On Doctor House (TQP0123)
I like to watch House; I usually watch it on reruns, because I can never remember when it’s on, and even when I remember what day the show’s on, I rarely remember what day today is, so I’ve got a very poor grasp of TV schedules. I like the show anyway, because Hugh Laurie is funny, and also because of the fascinating ethical picture that it paints. Any time someone complains about the medicine not being accurate on House, I am perfectly prepared with a long-winded, complicated rant about how that’s not the point.
Here’s a weird phenomenon, though: I’ve reached a point where I’m so confident about how the show should work, that I’ll sometimes see episodes that I’m convinced are wrong. It’s crazy, because my beliefs about how Dr. House should be acting should be based on the evidence of the show, right? I shouldn’t be watching the show saying, “This isn’t how it’s supposed to happen. Wait, wait, it can’t end that way! That’s not House at all!”
And yet, I can.
Take, for example, the episode that I saw the other day. This is actually a third-season episode, so it’s a couple years old already, and every opinion I have on it is based on only two year’s worth of television. The episode is called “Fetal Position,” and in it, a woman is dying because she’s pregnant and her fetus is sick. They can’t diagnose the fetus because it’s too small, but whatever’s wrong with it is killing the mother. So, House says, “terminate the pregnancy.”
Cuddy, for personal reasons, flips out and refuses to accept this diangosis, instead going to great lengths to mutate the baby with steroids so that she can find out what’s wrong with it and diagnose the mother. In the end, she finds out what’s wrong, saves the baby, saves the mother, and all is right in the world. Some time in the middle, House has a miraculous experience when he see’s the fetus’s tiny hand while they’re in the middle of womb-surgery, yay, it feels good. At the end of the episode, House and Cuddy have an argument about whether or not she did the right thing: House says that it was a crazy dangerous thing to do, Cuddy says it doesn’t matter because it worked.
This bothers me. I mean, on the face of it, it’s a fine episode, there’s nothing wrong with it. But let’s compare it to the first-season episode “Babies & Bathwater.” In this episode, there’s another pregnant woman. She’s got some kind of pancreatic or liver cancer or something, and they can’t treat her for it because she’s pregnant. House lays out her choices: she can terminate now (the fetus is too underdeveloped to survive on its own), she can delay the radiation for two weeks so that they can try and save the fetus. In the first circumstance, the fetus will die. In the second circumstance, she will die, and probably so will the fetus.
The mother decides to wait, interested only in the survival of the fetus; in one of the most dramatically tense scenes I’ve ever seen on television, she begins to bleed out through her small intestine. She dies on the operating table while they’re removing the baby, and there’s a good three or four seconds between the time the mother dies and we first hear the newborn cry. I gasped out loud when I heard that, but it wsa also late and I was drunk, so take that how you will.
The problem, as I see it, with the first episode is that by vindicating Cuddy’s decision, the writers have invalidated the essential premise of the show. The way House works is this: it’s a show about how right decisions are hard ones. Or, more importantly, it’s about how House doesn’t have to worry about moral decisions, because his morality is clear and straightforward: the patient survives. His decisions are always simple, and it’s everyone else who thinks they’re hard decisions, or complicated decisions, or what have you, because House’s team always wants people to be happy and to have what they want. They want the decisions to reflect their worldviews, to validate their beliefs about the patients, to show that there is good in the world!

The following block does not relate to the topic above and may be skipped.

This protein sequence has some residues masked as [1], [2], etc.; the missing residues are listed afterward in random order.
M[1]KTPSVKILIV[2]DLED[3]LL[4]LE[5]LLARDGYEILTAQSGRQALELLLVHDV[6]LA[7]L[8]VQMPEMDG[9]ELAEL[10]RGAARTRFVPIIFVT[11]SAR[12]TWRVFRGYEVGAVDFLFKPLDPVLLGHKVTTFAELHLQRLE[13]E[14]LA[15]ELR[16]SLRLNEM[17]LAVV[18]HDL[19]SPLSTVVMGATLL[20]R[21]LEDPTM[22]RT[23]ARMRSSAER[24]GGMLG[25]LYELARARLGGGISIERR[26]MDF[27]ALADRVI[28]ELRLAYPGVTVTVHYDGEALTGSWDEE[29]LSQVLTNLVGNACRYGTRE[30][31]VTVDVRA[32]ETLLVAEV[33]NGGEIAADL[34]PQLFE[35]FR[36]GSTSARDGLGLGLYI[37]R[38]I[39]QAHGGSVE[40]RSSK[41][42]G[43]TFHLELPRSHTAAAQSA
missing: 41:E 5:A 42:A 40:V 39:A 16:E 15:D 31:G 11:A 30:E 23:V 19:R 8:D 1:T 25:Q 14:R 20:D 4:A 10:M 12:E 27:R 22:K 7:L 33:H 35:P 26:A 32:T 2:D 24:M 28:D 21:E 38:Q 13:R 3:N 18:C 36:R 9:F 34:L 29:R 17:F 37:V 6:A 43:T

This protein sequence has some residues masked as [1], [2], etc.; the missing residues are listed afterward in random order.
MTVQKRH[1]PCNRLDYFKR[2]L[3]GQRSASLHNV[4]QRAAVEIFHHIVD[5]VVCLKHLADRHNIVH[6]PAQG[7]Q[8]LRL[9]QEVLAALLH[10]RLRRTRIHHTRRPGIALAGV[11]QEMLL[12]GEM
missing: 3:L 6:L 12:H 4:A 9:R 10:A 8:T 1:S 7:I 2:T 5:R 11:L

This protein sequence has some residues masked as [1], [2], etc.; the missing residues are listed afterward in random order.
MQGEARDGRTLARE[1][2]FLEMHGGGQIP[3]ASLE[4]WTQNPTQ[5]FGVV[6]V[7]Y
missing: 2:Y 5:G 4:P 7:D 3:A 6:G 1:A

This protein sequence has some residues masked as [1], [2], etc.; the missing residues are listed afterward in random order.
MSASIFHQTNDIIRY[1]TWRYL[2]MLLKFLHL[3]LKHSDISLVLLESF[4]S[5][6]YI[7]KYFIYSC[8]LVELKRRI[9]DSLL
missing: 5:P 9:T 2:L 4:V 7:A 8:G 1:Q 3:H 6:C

So, they don’t want to accept that the choice is between the mother and her child. Foreman and Cameron and Chase and Cuddy always want there to be a third way out, and that’s the point: there is no third way. That’s what makes House smarter and more ethical than everyone around him; he is the only one who accepts the available choices and makes a decision between them–he does not live in a fantasy world where better choices miraculously appear, he lives in a real world where he’s stuck choosing the lesser evil.
“Babies & Bathwater” reflects this–that the baby survives is, indeed, a small miracle, but we always knew it was a minor possibility, and the consequences of making that choice are clear. We don’t get something for nothing; when the mother makes the decision to delay treatment, she has chosen to meet her own death, and then she actually does it.
“Fetal Position” is a terrible cop-out. Cuddy continues treatment precisely because she can’t accept the situation as it stands. She doesn’t want to make a hard choice, she wants the choice to be easy, and risks the life of both mother and fetus in order to make that choice easy. She wants both mother and fetus to survive, and will kill them in order to make it happen. Her decision, despite being not only deeply subjective but also representative of her desire to live in the world she wants, rather than the world that exists, turns out by miraculous chance to be the correct one.
And then, the mother gives birth, mother and child are both healthy and happy. There are no consequences for a decision like this–everybody gets what they want, the universe has chosen to accomodate what one of its character’s wants. This is patently dishonest storytelling under the best conditions, but on House? A show that is defined by the fact that it resides in a universe that refuses to give without taking? Cuddy got something for nothing, and the essential world of the show was betrayed.